Khurram Hussain, associate professor of religion studies, takes a human-centered approach to reimagine where modern Islam belongs in the West.
According to Gallup, 52% of Americans agree the West does not respect Muslim societies, and studies show negative public opinion of Muslims continues to increase in the United States. Can Islam be compatible with the West? Are we paying attention to the fundamental humanity that people share? These are questions that prompted Khurram Hussain, associate professor of religion studies and director of Lehigh’s Humanities Center, to write The Muslim Speaks, published by Zed Books.
Hussain takes a human-centered approach in his research and finds modern Islam and the West intertwined in more ways than one. With nearly 2 billion Muslims in the world with different experiences and views, Hussain sees Islam as an integral extension of the West and not an isolated identity or concern.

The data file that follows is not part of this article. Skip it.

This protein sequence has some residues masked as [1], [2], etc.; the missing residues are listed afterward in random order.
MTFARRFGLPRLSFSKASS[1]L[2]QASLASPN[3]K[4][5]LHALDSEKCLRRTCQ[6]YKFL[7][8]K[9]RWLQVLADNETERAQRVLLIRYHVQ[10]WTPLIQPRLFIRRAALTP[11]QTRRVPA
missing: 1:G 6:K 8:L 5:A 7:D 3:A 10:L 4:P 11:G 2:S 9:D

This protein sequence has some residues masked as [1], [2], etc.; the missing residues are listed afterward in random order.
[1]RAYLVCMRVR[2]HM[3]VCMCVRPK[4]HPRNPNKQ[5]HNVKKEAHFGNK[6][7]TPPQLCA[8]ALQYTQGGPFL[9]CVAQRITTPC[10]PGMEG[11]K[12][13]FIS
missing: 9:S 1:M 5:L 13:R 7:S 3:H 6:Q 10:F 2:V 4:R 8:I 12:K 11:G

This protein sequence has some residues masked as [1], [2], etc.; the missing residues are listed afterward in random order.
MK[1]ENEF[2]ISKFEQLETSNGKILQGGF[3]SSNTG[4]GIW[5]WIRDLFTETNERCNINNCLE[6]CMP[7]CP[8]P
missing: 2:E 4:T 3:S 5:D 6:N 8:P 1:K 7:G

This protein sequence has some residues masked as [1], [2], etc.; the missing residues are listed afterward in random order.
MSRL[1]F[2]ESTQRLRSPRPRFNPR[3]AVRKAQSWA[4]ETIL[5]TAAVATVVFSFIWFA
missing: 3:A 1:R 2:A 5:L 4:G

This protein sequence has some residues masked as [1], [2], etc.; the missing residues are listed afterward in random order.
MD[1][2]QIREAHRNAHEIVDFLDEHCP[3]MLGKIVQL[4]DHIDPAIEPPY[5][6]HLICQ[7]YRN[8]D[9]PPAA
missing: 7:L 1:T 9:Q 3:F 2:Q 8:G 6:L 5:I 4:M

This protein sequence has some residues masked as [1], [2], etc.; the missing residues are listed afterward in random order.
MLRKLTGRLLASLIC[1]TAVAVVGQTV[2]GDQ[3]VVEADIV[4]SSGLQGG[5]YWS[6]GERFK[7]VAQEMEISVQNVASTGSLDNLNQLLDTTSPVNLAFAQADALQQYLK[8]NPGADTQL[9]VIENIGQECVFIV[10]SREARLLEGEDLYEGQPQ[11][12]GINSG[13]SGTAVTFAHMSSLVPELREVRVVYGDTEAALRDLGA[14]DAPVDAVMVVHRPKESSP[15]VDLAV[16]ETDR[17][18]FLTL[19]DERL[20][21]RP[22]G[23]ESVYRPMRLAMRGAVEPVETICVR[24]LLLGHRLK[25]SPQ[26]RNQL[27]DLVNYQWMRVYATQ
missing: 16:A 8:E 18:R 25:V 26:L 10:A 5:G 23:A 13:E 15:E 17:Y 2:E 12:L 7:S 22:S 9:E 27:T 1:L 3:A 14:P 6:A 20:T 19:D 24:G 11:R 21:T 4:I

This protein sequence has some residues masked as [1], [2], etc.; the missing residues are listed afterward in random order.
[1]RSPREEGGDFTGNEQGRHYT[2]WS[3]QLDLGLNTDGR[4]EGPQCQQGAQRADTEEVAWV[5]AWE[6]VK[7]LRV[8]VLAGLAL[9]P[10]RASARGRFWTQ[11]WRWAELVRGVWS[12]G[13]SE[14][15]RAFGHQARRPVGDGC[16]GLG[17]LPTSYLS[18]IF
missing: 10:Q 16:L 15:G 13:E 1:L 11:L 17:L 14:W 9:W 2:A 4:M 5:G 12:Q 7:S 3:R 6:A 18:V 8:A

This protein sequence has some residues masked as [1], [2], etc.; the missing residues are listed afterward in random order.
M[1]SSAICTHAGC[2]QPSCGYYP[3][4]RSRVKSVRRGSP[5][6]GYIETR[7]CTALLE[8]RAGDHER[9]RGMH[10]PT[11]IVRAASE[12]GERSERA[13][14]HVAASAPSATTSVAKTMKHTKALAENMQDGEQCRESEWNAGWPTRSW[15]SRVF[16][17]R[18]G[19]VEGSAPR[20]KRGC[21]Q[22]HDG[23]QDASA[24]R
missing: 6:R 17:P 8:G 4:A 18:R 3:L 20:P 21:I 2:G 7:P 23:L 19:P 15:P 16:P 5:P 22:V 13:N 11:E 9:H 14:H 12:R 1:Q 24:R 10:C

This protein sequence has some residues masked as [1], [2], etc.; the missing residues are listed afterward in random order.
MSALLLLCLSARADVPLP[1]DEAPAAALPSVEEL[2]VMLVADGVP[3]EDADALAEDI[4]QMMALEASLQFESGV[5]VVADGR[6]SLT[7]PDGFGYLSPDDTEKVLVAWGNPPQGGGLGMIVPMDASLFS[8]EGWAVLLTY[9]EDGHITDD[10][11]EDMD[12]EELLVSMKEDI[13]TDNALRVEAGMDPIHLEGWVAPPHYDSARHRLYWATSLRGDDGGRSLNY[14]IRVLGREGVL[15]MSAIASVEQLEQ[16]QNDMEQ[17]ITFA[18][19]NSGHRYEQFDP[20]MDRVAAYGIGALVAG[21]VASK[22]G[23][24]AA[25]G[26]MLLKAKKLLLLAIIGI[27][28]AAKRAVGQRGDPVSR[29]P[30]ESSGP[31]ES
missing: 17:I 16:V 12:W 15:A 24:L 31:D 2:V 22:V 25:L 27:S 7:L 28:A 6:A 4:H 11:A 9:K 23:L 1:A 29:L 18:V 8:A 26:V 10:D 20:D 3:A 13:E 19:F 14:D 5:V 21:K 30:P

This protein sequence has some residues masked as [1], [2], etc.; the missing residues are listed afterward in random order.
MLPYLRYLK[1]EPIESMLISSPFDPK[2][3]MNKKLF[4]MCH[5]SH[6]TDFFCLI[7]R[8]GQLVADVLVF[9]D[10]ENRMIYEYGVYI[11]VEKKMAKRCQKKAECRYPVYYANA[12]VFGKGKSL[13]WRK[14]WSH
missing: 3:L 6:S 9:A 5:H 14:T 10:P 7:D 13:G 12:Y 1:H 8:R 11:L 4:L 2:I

An interdisciplinary background, Hussain’s research involves subjects and scholars from areas such as religion studies, international relations, philosophy and sociology.
History has shown that sharing different cultural, ethical and philosophical perspectives is how the modern world started, and the movement of the modern mind comes from a certain kind of curiosity, says Hussain. In this work, he expands on the importance of recognizing the way humans change and evolve, and not reducing society to a stagnant, “perfect culture.”
Identifying the way the West talks about Islam through themes of freedom talk, culture talk, and reason talk, Hussain makes an appeal to “let the Muslim speak,” and listen to different perspectives, with the goal of generating new ideas.
The point isn’t to support or reject Islam, says Hussain, but to build community between Muslims and the West. Hussain stresses the importance of figuring out the parameters of our common existence–something that is easier said than done, he adds.